Geniuses, you are live on Channel 4. Please do not swear.
Reality television: the cultural phenomenon tightroping the fine line between taboo guilty pleasure and outright fodder for controversy and heated debate. Albeit not to everyone’s taste, there is a certain sadistic joy in the act of spectating, ogling at everyday behaviours. Viewing the lives of others so intensely has come back to bite; reality television now pervades every channel, bombarding us with yet another series of Love Island, or the inevitable reincarnation of structured reality shows à la TOWIE.
In conversation with Fishbowl Theatre members, writer Aaron Kilercioglu and director Issy Snape, I am invited into the world of Genius, a work-in-progress at NSDF this year. Written and devised entirely during lockdown (“I haven’t even seen Issy in over a year,” Aaron tells me), Genius mobilises reality television as the vehicle to explore issues of exceptionalism within our society. Through this familiar framework, Fishbowl Theatre are interrogating the way society awards value to figures we barely know, valuing them over others based on characteristics they perform on our screens. In our discussion Aaron and Issy take me through their creative process: Love Island, Elon Musk, and the image of Einstein’s brain in a jar, being the seemingly disjointed components that led to their brainchild, Genius.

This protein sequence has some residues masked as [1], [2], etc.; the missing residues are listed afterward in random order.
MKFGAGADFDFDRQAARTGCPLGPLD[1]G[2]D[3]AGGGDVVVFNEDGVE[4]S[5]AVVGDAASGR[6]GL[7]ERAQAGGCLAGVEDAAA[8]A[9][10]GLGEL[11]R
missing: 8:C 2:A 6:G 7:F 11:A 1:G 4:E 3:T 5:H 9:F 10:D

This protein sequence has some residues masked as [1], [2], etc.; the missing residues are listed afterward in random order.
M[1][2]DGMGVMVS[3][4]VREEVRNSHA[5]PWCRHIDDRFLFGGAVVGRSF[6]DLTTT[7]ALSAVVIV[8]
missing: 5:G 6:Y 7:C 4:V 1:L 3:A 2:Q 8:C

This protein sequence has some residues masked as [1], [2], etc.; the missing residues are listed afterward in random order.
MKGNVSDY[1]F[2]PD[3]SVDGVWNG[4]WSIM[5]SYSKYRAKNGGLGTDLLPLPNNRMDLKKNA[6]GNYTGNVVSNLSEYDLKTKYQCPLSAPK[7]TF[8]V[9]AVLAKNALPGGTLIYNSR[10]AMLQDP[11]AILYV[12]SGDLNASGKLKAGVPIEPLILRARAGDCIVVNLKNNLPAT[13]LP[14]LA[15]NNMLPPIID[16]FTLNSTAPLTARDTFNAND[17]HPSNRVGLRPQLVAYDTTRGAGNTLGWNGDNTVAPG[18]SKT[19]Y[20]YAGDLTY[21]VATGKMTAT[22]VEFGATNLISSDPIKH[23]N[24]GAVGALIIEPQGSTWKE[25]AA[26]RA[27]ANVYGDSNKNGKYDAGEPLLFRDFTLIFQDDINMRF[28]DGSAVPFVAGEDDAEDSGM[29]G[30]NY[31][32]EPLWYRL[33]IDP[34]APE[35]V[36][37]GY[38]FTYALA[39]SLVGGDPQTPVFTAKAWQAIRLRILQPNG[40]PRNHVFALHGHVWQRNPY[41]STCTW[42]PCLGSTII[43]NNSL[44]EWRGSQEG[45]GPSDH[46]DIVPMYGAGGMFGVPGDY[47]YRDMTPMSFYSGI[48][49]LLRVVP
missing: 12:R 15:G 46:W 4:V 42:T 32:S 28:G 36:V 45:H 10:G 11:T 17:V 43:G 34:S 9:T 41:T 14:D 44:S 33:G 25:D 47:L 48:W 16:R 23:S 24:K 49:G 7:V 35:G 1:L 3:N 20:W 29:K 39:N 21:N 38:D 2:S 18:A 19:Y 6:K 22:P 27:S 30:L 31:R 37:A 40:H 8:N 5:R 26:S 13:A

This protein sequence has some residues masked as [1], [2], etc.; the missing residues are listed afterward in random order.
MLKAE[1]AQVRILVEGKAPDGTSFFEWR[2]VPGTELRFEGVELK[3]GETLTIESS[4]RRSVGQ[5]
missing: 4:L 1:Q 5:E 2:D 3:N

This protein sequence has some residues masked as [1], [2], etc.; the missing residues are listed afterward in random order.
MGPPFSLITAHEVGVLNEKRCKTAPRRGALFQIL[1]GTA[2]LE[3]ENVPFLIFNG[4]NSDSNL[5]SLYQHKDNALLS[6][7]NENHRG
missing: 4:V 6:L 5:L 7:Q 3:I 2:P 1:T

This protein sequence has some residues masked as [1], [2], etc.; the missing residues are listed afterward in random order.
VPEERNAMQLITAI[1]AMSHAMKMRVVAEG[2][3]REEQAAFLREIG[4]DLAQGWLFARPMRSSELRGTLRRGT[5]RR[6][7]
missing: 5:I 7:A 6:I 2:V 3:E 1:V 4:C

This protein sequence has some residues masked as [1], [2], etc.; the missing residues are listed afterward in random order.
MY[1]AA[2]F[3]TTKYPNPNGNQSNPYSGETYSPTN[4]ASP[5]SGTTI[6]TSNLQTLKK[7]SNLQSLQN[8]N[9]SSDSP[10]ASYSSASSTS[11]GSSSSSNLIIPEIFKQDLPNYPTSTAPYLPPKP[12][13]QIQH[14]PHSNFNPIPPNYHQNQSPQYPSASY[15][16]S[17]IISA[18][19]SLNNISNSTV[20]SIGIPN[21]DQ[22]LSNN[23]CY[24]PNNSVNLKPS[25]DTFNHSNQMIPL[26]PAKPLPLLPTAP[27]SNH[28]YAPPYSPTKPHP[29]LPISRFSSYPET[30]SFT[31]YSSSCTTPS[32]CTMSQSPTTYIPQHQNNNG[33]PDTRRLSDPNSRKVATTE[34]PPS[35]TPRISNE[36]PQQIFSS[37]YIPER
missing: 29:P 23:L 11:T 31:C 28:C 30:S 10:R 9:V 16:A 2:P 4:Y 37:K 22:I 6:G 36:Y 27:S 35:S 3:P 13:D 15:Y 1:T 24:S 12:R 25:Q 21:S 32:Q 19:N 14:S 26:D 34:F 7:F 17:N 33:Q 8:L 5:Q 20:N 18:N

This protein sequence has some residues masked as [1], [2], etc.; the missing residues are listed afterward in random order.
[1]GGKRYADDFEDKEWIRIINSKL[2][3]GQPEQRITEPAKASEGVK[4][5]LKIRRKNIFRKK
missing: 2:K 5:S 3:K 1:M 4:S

Fishbowl find inspiration in “real-life stories you probably haven’t heard of.” When asked about the specificities of Genius’ inspiration, Issy introduces me to the scandal surrounding the brain of Albert Einstein. Stolen by pathologist Thomas Harvey during his autopsy, Einstein’s brain became the subject of investigation, defying Einstein’s adamant wishes that his body was not to be studied posthumously. “There’s really interesting intersections between ideas of reverence toward geniuses and celebrity culture,” Issy continues, elucidating on the notoriety Einstein accrued from people who were unable to understand his work, let alone who knew him. It is a grotesque parallel – our current treatment of television personalities and the sensationalising of historical figures such as Einstein – and yet, it works. This parallel has nurtured Fishbowl Theatre’s trajectory towards reality television being their theatrical backdrop.
Genius pits an ensemble of so-called “Einsteins” against one another, the winning couple having to produce a genius baby capable of solving present-day emergencies. Here, Aaron circles our conversation to the now, commenting on his frustration that solutions to present issues “are so focused on individual exceptionalism,” satirising the ethos that “Elon Musk is going to save climate change!” The cult of celebrity is at boiling point; a saviour complex in reverse and dialled to 100. Fishbowl Theatre are allowing us to confront the energy we put into influencer culture and the media figures whose presence only goes skin deep. If the world is a stage, these reality stars are its travelling troupe. The raw realism Big Brother introduced us to has become a parade of performativity. Hate them or love them, we revel in the performance of it all!
Geniuses, you have 30 seconds to say your goodbyes. We’re coming to get you.